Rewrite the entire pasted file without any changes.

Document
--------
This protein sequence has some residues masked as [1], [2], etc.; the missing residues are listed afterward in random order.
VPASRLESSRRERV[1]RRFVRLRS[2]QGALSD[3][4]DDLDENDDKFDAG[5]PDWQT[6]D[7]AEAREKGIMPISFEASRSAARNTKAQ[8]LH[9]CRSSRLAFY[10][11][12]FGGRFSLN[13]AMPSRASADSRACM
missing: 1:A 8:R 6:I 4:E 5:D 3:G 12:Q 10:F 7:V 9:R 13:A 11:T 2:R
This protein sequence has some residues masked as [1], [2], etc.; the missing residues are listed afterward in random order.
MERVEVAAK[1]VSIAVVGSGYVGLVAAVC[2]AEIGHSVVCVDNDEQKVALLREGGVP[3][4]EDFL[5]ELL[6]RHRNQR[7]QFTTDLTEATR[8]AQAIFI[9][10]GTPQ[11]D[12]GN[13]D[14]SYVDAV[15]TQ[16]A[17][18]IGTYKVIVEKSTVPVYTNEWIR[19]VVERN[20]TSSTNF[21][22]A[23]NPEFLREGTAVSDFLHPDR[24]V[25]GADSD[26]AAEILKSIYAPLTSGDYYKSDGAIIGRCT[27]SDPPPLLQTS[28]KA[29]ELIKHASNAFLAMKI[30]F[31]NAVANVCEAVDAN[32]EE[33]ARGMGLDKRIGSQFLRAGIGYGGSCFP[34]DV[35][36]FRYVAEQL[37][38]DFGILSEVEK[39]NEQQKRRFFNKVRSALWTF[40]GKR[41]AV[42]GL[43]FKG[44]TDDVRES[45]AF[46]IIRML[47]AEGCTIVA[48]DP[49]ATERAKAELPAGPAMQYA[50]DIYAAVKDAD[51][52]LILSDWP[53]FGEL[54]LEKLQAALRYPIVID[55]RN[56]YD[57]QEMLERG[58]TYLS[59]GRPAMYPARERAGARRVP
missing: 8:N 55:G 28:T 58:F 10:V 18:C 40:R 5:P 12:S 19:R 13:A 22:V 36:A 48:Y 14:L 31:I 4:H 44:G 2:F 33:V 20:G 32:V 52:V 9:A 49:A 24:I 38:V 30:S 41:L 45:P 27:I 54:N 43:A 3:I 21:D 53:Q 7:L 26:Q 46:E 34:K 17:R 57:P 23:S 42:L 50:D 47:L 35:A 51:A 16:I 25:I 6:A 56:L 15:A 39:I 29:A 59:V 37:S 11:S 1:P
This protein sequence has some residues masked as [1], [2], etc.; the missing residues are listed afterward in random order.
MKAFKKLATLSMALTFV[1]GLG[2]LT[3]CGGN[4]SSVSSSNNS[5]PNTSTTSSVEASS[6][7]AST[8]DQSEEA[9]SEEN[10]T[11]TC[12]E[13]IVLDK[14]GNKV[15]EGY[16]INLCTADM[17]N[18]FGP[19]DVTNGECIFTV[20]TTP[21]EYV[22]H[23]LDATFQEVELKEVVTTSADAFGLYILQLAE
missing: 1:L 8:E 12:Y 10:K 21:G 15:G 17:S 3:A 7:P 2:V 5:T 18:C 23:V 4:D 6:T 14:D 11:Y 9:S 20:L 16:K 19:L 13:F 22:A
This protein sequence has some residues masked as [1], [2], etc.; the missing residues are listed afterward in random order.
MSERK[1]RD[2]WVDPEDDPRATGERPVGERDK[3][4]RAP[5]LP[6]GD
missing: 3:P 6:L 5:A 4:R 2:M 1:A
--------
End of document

This protein sequence has some residues masked as [1], [2], etc.; the missing residues are listed afterward in random order.
VPASRLESSRRERV[1]RRFVRLRS[2]QGALSD[3][4]DDLDENDDKFDAG[5]PDWQT[6]D[7]AEAREKGIMPISFEASRSAARNTKAQ[8]LH[9]CRSSRLAFY[10][11][12]FGGRFSLN[13]AMPSRASADSRACM
missing: 1:A 8:R 6:I 4:E 5:D 3:G 12:Q 10:F 7:V 9:R 13:A 11:T 2:R
This protein sequence has some residues masked as [1], [2], etc.; the missing residues are listed afterward in random order.
MERVEVAAK[1]VSIAVVGSGYVGLVAAVC[2]AEIGHSVVCVDNDEQKVALLREGGVP[3][4]EDFL[5]ELL[6]RHRNQR[7]QFTTDLTEATR[8]AQAIFI[9][10]GTPQ[11]D[12]GN[13]D[14]SYVDAV[15]TQ[16]A[17][18]IGTYKVIVEKSTVPVYTNEWIR[19]VVERN[20]TSSTNF[21][22]A[23]NPEFLREGTAVSDFLHPDR[24]V[25]GADSD[26]AAEILKSIYAPLTSGDYYKSDGAIIGRCT[27]SDPPPLLQTS[28]KA[29]ELIKHASNAFLAMKI[30]F[31]NAVANVCEAVDAN[32]EE[33]ARGMGLDKRIGSQFLRAGIGYGGSCFP[34]DV[35][36]FRYVAEQL[37][38]DFGILSEVEK[39]NEQQKRRFFNKVRSALWTF[40]GKR[41]AV[42]GL[43]FKG[44]TDDVRES[45]AF[46]IIRML[47]AEGCTIVA[48]DP[49]ATERAKAELPAGPAMQYA[50]DIYAAVKDAD[51][52]LILSDWP[53]FGEL[54]LEKLQAALRYPIVID[55]RN[56]YD[57]QEMLERG[58]TYLS[59]GRPAMYPARERAGARRVP
missing: 8:N 55:G 28:T 58:F 10:V 18:C 40:R 5:P 12:S 19:R 13:A 22:V 36:A 48:Y 14:L 31:I 4:H 44:G 2:F 33:V 20:G 32:V 52:V 9:A 49:A 24:I 38:V 30:S 41:L 45:P 27:I 54:N 43:A 3:I 21:D 53:Q 7:L 26:Q 46:E 34:K 17:R 57:P 23:S 42:L 50:D 47:L 35:A 51:A 16:I 25:I 6:A 56:L 15:A 39:I 29:A 59:V 37:S 11:S 1:P
This protein sequence has some residues masked as [1], [2], etc.; the missing residues are listed afterward in random order.
MKAFKKLATLSMALTFV[1]GLG[2]LT[3]CGGN[4]SSVSSSNNS[5]PNTSTTSSVEASS[6][7]AST[8]DQSEEA[9]SEEN[10]T[11]TC[12]E[13]IVLDK[14]GNKV[15]EGY[16]INLCTADM[17]N[18]FGP[19]DVTNGECIFTV[20]TTP[21]EYV[22]H[23]LDATFQEVELKEVVTTSADAFGLYILQLAE
missing: 1:L 8:E 12:Y 10:K 21:G 15:G 17:S 3:A 7:P 2:V 5:T 18:C 23:V 4:D 6:T 14:D 11:Y 9:S 20:L 16:K 19:L 13:F 22:A
This protein sequence has some residues masked as [1], [2], etc.; the missing residues are listed afterward in random order.
MSERK[1]RD[2]WVDPEDDPRATGERPVGERDK[3][4]RAP[5]LP[6]GD
missing: 3:P 6:L 5:A 4:R 2:M 1:A